SYDNEY AND MELBOURNE MAY GRAB THE HEADLINES, BUT A DIFFERENT, SLOWER KIND OF FOOD REVOLUTION IS WELL UNDER WAY in AUSTRALIA’S SOUTHERN OUTPOST. DISCOVER THE GASTRONOMIC DELIGHTS OF TASMANIA, ONE OF THE WORLD’S GREATEST NATURAL LARDERS
It all began with 420 lobsters. That was the quantity of crustaceans, along with three kilos of caviar and 17 kilos of foie gras, that Tasmanian gambling-millionaire-turned-art-collector David Walsh delivered to his guests upon the opening of his MONA (Museum of Old and New Art) gallery in Hobart, Tasmania five years ago. Ostentatious this feast may certainly have been but the gallery itself has been the launching pad for a renewed interest in the island, which Mark Twain once admired for “…the splendour of the sunlight! The charm of the water glimpses!”
For Tasmania is, frankly, nothing like the rest of Australia in every sense imaginable – a rural, bohemian cousin to Sydney’s sleek city style and Queensland’s glitzy coast, its fertile lands contrasting with the barbarous barrenness of the Northern Territory. In Tasmania, it doesn’t even get that hot compared to the Oz mainland. This is a land of soaking rainforests, glacial valleys and cliffs, and mountains with boulders strewn like a giant’s marble collection. Hobart itself – the island’s capital and, for centuries, a byword for monotony – is, rather suddenly, one of the most fascinating gourmet destinations in the southern hemisphere.
An evening spent amid the genial atmosphere of Franklin is enough to convince even the most sceptical. A restaurant committed to the motifs of ‘paddock to plate’ dining (the Aussie variant of the ‘farm to table’ approach so popular in the UK and Denmark), head chef David Moyle has created a space in the former home of Hobart newspaper The Mercury offering a concise exploration of the local piscine pleasures that’s as full of subtle surprises as the clean lines and smooth furnishings of the room itself. Trays of steamed periwinkles, slices of albacore tuna and the local King Midas of the sea, Tasmanian abalone, here wrapped in bull kelp, roasted and served with the liver alongside dried oysters, black pepper and whisked egg white.
The wine list is another showcase for natural wonders. Biodynamic and organic artisan producers such as Bornard, Dinavolino, and Occhipinti are all present and correct. Though the leading Australian wine writer Huon Hooke is currently raving about Moorilla Estate. Tasmania’s extreme southern location means that global warming is not having as much effect on the delicate whites and sparkling varieties here. Located in the Tamar Valley, Moorilla’s Chardonnay, Pinot Noir, Pinot Gris and Rieslings are masterpieces of tight, fine, complex flavours with prices remaining reasonable – a 2013 Muse Pinot Gris is still under the A$35 (US$27) mark.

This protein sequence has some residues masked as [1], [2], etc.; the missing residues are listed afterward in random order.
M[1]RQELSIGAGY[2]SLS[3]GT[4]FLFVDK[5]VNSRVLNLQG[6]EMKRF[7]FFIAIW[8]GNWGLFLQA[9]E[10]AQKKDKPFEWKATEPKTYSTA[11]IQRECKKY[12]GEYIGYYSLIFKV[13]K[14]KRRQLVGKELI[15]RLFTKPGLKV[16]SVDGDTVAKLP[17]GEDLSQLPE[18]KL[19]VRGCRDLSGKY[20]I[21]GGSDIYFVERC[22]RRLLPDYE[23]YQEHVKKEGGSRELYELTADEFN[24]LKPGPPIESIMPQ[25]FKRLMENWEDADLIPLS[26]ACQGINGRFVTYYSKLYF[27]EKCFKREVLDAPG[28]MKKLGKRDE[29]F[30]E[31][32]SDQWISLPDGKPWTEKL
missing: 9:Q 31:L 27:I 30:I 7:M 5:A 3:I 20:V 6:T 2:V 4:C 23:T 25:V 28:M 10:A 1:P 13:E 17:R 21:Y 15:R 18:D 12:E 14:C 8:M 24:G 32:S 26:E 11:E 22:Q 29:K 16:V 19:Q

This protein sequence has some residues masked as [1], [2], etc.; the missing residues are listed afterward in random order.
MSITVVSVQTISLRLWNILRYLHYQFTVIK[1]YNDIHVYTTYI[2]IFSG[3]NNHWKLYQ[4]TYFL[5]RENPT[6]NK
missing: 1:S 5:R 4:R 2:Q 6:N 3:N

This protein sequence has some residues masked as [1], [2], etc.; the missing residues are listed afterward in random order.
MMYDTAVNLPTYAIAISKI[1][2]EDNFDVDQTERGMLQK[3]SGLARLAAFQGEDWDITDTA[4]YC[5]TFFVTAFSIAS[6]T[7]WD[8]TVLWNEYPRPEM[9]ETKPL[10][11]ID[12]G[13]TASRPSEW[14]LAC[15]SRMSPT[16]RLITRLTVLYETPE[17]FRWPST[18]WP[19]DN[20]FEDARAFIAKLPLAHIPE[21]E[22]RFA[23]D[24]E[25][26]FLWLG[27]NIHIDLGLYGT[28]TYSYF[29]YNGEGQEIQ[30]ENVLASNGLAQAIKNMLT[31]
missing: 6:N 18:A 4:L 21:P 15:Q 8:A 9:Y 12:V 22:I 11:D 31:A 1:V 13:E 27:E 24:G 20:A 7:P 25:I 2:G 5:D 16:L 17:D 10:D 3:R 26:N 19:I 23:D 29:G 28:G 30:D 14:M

But to really experience the Tasmanian dining revolution in its purest form, a cooking class at The Agrarian Kitchen in New Norfolk is becoming almost a rite of passage for the curious visitor. Chef Rodney Dunn and his wife Séverine Demanet set up the kitchen eight years ago to showcase local produce, including rock samphire, sea spinach, quail eggs, rock lobster, wild trout and Wessex saddleback pigs. Just down the road lies Perigord Truffles, run by pioneers Peter Cooper and Duncan Garvey who use spaniels rather than pigs to sniff out the famed fungus. A partnership with the Agrarian has resulted in a ‘cooking with truffles’ class that gets booked up months in advance. The workshop allows visitors to create and, more importantly, eat sybaritic dishes such as Dunn’s personal favourite: pasta with truffle butter stirred through it, a truffled egg yolk and shaved truffle on top.
It’s a softly spoken shift in these parts, but this embrace of the quite staggering array of local produce, in an environment that contains almost none of the stereotypes you’d expect from the Aussie landscape, is one which locals take no small amount of pride in. As David Moyles at Franklin admits, the pretences of metropolitan gourmandising don’t suit Tasmania. The onus here is on eating rather than dining:
“We’re all about the slow-burn,” he says. “I don’t want this to sound pretentious, but I really like the idea of food being part of the community, and us being a bit of an all-day eat-house. But slowly, slowly.”
Moyles, and his fellow creatives at the cutting-edge of Tasmanian cuisine, may be innovating at at a more languid pace than on the mainland. But it would be wrong to consider it ponderous. Despite David Walsh’s explosion of lobster and caviar, this is an island where the maxim that change must be gradual in order to be gratifying still holds true.